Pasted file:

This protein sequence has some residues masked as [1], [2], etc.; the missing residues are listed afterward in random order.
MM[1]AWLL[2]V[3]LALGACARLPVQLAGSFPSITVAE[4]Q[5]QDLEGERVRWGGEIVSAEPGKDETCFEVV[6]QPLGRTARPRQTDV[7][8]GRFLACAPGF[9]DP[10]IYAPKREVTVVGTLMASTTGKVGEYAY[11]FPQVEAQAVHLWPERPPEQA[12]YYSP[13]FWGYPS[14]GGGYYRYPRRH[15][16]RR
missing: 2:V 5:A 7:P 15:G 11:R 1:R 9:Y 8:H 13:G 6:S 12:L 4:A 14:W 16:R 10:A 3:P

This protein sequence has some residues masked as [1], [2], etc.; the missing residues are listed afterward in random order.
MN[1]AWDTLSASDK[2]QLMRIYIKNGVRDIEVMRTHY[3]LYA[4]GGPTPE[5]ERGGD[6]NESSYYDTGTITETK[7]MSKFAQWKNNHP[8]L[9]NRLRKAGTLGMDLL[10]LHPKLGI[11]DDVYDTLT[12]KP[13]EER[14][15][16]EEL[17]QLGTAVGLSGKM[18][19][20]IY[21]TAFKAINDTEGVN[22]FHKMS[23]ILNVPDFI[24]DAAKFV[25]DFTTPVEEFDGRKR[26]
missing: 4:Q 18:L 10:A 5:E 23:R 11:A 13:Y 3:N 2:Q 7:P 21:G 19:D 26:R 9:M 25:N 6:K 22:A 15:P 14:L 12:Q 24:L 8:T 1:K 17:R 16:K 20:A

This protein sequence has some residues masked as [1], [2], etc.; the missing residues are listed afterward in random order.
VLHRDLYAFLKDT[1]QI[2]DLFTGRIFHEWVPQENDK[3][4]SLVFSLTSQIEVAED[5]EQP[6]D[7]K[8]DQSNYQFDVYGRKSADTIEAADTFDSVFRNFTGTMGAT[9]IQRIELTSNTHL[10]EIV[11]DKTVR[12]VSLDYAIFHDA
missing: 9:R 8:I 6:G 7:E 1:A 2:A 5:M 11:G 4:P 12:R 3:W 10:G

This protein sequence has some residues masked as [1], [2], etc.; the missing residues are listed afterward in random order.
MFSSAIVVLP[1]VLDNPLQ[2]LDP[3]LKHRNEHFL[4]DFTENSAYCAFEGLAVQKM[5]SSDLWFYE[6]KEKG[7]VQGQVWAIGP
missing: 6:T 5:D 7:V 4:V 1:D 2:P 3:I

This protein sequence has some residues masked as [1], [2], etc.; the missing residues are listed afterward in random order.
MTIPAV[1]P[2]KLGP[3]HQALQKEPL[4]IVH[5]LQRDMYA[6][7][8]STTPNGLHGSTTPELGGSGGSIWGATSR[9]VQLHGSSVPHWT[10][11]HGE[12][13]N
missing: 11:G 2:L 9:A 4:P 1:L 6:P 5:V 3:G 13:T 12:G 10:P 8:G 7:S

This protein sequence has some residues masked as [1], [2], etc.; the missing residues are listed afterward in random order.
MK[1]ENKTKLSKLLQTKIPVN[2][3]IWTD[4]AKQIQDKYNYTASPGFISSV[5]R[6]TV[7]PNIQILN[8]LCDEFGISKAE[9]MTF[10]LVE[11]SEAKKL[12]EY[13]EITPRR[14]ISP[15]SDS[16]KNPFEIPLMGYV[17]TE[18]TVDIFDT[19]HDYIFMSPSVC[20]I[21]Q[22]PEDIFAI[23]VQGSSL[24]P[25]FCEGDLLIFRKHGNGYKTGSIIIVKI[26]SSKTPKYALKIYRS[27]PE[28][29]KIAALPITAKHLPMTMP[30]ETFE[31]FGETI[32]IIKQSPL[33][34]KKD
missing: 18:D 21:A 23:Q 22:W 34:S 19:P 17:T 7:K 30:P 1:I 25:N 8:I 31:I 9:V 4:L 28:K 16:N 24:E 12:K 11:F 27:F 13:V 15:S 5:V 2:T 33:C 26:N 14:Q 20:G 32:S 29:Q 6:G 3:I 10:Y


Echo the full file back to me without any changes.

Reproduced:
This protein sequence has some residues masked as [1], [2], etc.; the missing residues are listed afterward in random order.
MM[1]AWLL[2]V[3]LALGACARLPVQLAGSFPSITVAE[4]Q[5]QDLEGERVRWGGEIVSAEPGKDETCFEVV[6]QPLGRTARPRQTDV[7][8]GRFLACAPGF[9]DP[10]IYAPKREVTVVGTLMASTTGKVGEYAY[11]FPQVEAQAVHLWPERPPEQA[12]YYSP[13]FWGYPS[14]GGGYYRYPRRH[15][16]RR
missing: 2:V 5:A 7:P 15:G 11:R 1:R 9:Y 8:H 13:G 6:S 12:L 4:A 14:W 16:R 10:A 3:P

This protein sequence has some residues masked as [1], [2], etc.; the missing residues are listed afterward in random order.
MN[1]AWDTLSASDK[2]QLMRIYIKNGVRDIEVMRTHY[3]LYA[4]GGPTPE[5]ERGGD[6]NESSYYDTGTITETK[7]MSKFAQWKNNHP[8]L[9]NRLRKAGTLGMDLL[10]LHPKLGI[11]DDVYDTLT[12]KP[13]EER[14][15][16]EEL[17]QLGTAVGLSGKM[18][19][20]IY[21]TAFKAINDTEGVN[22]FHKMS[23]ILNVPDFI[24]DAAKFV[25]DFTTPVEEFDGRKR[26]
missing: 4:Q 18:L 10:A 5:E 23:R 11:A 13:Y 3:N 2:Q 7:P 21:G 19:D 26:R 9:M 25:N 6:K 22:A 15:P 14:L 12:Q 24:L 8:T 1:K 17:R 16:K 20:A

This protein sequence has some residues masked as [1], [2], etc.; the missing residues are listed afterward in random order.
VLHRDLYAFLKDT[1]QI[2]DLFTGRIFHEWVPQENDK[3][4]SLVFSLTSQIEVAED[5]EQP[6]D[7]K[8]DQSNYQFDVYGRKSADTIEAADTFDSVFRNFTGTMGAT[9]IQRIELTSNTHL[10]EIV[11]DKTVR[12]VSLDYAIFHDA
missing: 9:R 8:I 6:G 7:E 1:A 2:A 5:M 11:G 4:P 12:R 3:W 10:G

This protein sequence has some residues masked as [1], [2], etc.; the missing residues are listed afterward in random order.
MFSSAIVVLP[1]VLDNPLQ[2]LDP[3]LKHRNEHFL[4]DFTENSAYCAFEGLAVQKM[5]SSDLWFYE[6]KEKG[7]VQGQVWAIGP
missing: 6:T 5:D 7:V 4:V 1:D 2:P 3:I

This protein sequence has some residues masked as [1], [2], etc.; the missing residues are listed afterward in random order.
MTIPAV[1]P[2]KLGP[3]HQALQKEPL[4]IVH[5]LQRDMYA[6][7][8]STTPNGLHGSTTPELGGSGGSIWGATSR[9]VQLHGSSVPHWT[10][11]HGE[12][13]N
missing: 11:G 2:L 9:A 4:P 1:L 6:P 5:V 3:G 13:T 12:G 10:P 8:G 7:S

This protein sequence has some residues masked as [1], [2], etc.; the missing residues are listed afterward in random order.
MK[1]ENKTKLSKLLQTKIPVN[2][3]IWTD[4]AKQIQDKYNYTASPGFISSV[5]R[6]TV[7]PNIQILN[8]LCDEFGISKAE[9]MTF[10]LVE[11]SEAKKL[12]EY[13]EITPRR[14]ISP[15]SDS[16]KNPFEIPLMGYV[17]TE[18]TVDIFDT[19]HDYIFMSPSVC[20]I[21]Q[22]PEDIFAI[23]VQGSSL[24]P[25]FCEGDLLIFRKHGNGYKTGSIIIVKI[26]SSKTPKYALKIYRS[27]PE[28][29]KIAALPITAKHLPMTMP[30]ETFE[31]FGETI[32]IIKQSPL[33][34]KKD
missing: 18:D 21:A 23:Q 22:W 34:S 19:P 17:T 7:K 30:P 1:I 25:N 8:I 31:I 9:V 4:L 28:K 16:N 24:E 12:K 11:F 27:F 13:V 15:S 5:V 2:T 33:C 26:N 14:Q 20:G 32:S 29:Q 6:G 3:I 10:Y